1. On your advice I have called my introduction an ‘Author’s Note’ and put it at the back of my new book instead – I think it has more impact there, anyway, because you’re more interested in a book AFTER you’ve read it, aren’t you! All I have at the now is just one paragraph, with a link to it. However, I like my dedication to remain at the front because there are people I want to thank, who might miss it otherwise. And it does have a prologue… but only a very relevant, one page one!!!

    Liked by 1 person

  2. ps, re the lines – the ones I like are the last one, and the one that you felt had no hook. Thank GOODNESS we all like different things!

    Liked by 1 person

  3. I don’t mind a prologue as long as it’s a hook into the story but yes, sometimes the other stuff I can do without. My favourite example is JD Robb. You can usually count on her for great book openings.

    Liked by 1 person

  4. Some prologues are so obscure that they mean nothing until you are almost at the end of the book while others give you an exciting taste of what you will find later in the story.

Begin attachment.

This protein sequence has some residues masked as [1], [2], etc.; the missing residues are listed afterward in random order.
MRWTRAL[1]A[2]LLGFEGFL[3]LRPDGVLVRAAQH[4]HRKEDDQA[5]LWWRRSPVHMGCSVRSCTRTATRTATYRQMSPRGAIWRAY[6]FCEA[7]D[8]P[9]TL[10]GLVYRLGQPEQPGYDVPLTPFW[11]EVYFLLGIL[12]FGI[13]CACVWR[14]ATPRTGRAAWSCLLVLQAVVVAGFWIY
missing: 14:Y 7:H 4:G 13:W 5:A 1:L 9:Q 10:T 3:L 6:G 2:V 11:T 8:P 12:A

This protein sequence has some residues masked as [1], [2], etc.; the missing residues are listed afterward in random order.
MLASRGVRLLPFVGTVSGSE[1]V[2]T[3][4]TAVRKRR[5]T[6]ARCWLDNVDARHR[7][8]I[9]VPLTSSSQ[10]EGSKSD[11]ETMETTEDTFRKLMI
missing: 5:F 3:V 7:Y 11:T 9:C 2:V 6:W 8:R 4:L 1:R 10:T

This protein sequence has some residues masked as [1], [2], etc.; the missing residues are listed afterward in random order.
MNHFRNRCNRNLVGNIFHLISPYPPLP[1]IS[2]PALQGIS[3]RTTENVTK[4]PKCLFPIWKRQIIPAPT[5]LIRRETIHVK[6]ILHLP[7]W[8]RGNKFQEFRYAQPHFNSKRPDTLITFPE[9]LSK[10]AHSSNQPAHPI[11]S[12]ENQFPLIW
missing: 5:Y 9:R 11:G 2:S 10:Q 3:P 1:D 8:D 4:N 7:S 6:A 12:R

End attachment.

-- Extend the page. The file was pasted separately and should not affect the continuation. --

• Oh I agree, I can’t stand masses of characters quickly introduced all at the beginning with no depth to them, I can’t picture them and they become headless names. Keep meaning to tell you I was very proud to see one of your books in the school library, were it not for Twitter I would have passed it by.

      Liked by 1 person

  5. I do love your posts, Rosie. I’m reading a book at the moment where the entire first chapter was a bit slow, I have persevered and I’m glad I did as it’s picked up the pace, but another reader may not have carried on.

    I’m also guilty of writing a prologue! It was a gruesome, fantasy fuelled prologue though, if that helps 😉

    Liked by 1 person

    • Spot on Shelley, if you are a reader shopping for a book and using the “look inside” option and the opening pages are slow, you might be put off. Don’t mind me, some people won’t mind a prologue – I’m just really eager to get to the guts of the book.